Democrats Have a Plan to Register 50 Million New Voters
If more people vote, Trump-Pence loses.
7/15/16 By Ari Berman – TheNation
voting rights in the party’s history. A key plank of that platform called for “universal automatic voter registration,” a potentially transformative electoral reform that could add 50 million unregistered Americans to the voting rolls.ast week Democrats agreed on the strongest platform on
Now congressional Democrats are backing that up by introducing the most comprehensive federal automatic-voter-registration bills in the House and Senate. The Automatic Voter Registration Act of 2016 is sponsored by Representative Bob Brady and Senators Patrick Leahy, Dick Durbin, and Amy Klobuchar. (A similar bill was introduced in the House last year by Rhode Island Democrat David Cicilline with 100 co-sponsors.) No Republicans have signed on to the House or Senate version.
Here’s how the legislation works, according to a summary from Leahy’s office:
Every time a person eligible to vote interacts with any one of numerous designated state and federal agencies, that person will be “automatically” registered to vote unless the person opts out of registration (that is, affirmatively declines).
The automatic registration system will go into effect at agencies currently required by the National Voter Registration Act of 1993 (NVRA) to provide voter registration services, like the DMV, social service agencies, and agencies serving people with disabilities.
This will make voter registration far easier, cheaper, and more accurate. “There is no reason why every eligible citizen cannot have the option of automatic registration when they visit the DMV, sign up for healthcare, or sign up for classes in college,” says Leahy, the ranking Democrat on the Senate Judiciary Committee. “We live in a modern world, and we should strive to have a registration system that reflects that.”
Five reasons millennials must vote this November
It’s no secret that young people tend to shy away from voting more than older people do.
And this Election Day, extraordinary though the campaign season is, likely will be no different. The Public Policy Institute of California estimates that Americans ages 18 to 34 will make up only 17 percent of the country’s likely voters in November.
Those are the same millennials who flocked to former presidential candidate Bernie Sanders and his “political revolution.” Now that he has dropped out of the race for the Democratic nomination, many of his more ardent supporters have vowed to skip the polls in November, even though the senator from Vermont endorsed Hillary Clinton earlier this week.
Sanders might not be in the race anymore, but there are plenty of reasons to turn out at the polls. Here are five:
Sanders ignited his revolution with promises to help a generation of young people and their families who are drowning in debt from skyrocketing tuition and fees. It’s a real issue, as many millennials know.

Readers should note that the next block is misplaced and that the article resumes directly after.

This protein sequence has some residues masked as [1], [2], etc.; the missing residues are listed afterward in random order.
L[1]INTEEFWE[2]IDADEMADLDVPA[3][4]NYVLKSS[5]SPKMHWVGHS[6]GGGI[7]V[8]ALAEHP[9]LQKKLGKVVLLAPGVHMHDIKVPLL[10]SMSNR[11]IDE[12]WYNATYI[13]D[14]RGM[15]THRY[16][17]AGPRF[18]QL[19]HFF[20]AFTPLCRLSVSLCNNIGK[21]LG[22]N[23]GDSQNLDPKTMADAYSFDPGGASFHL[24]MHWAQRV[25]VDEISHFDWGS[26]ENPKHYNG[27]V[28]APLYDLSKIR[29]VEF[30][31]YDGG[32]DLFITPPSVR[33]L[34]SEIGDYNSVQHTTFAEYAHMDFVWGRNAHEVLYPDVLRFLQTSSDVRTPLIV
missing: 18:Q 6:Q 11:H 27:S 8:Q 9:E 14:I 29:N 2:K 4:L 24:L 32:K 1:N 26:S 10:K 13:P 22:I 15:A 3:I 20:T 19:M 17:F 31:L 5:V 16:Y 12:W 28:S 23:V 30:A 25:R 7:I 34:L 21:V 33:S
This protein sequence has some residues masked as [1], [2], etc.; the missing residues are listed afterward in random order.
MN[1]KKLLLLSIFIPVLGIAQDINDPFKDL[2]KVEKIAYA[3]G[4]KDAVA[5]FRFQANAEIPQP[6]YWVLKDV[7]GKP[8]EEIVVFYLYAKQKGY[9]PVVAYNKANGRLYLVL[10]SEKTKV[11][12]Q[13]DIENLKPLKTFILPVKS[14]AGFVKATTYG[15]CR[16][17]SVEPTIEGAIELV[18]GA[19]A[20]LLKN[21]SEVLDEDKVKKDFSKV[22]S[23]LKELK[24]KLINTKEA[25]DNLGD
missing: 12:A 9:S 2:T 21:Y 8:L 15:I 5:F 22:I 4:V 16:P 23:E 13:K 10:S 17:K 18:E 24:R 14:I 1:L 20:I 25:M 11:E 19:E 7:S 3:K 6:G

Clinton wisely released a proposal that would forgive loans for at least 25 million borrowers. She also has promised to make in-state public colleges and universities tuition free by 2021 for families making less than $125,000 a year.
That’s a reason to vote that will actually pay off.
Millennials care about the health of a world they have to live in long after most baby boomers are gone. One of the most effective means of ensuring that is to elect leaders who will implement policies to combat climate change.
Nobody can solve this problem on his or her own. But by taking the simple step of voting for candidates at all levels of government who will make the environment a priority, the country can continue down the path laid out by President Barack Obama to cut carbon emissions.
This one might not be as obvious. For those who study abroad or enjoy traveling, the nation’s position on foreign affairs is vitally important to its relationships with other countries. That goes for countries in Europe, recently shaken by Britain’s exit from the European Union, and in the Middle East, Asia and Africa.
Millennials are globally engaged, understanding completely that the world is indeed flat. For this reason, it’s important to vote for leaders who represent those values.
U.S. SUPREME COURT
The next president of the United States will decide who is appointed to fill the vacancy left by the late Justice Antonin Scalia in the U.S. Supreme Court. Critically important decisions hang in the balance.
Among them, laws that ensure the hard-fought rights of women and gays and lesbians remain intact. Campaign finance laws, another hot-button issue for Sanders and his young supporters, could to come before the court again. Vote for someone who will take you into consideration when nominating the next justice.
A VOICE IN SOCIETY
This year, more than in many years, there’s talk of how voting doesn’t make a difference. The system is “rigged,” some say. But millennials make up about 32 percent of the U.S. population, up there with baby boomers for the biggest group eligible to vote. It was the youngest of Americans, through their support for upstart Sanders, who got the Democratic Party and its presumptive nominee to consider a far more progressive agenda than planned.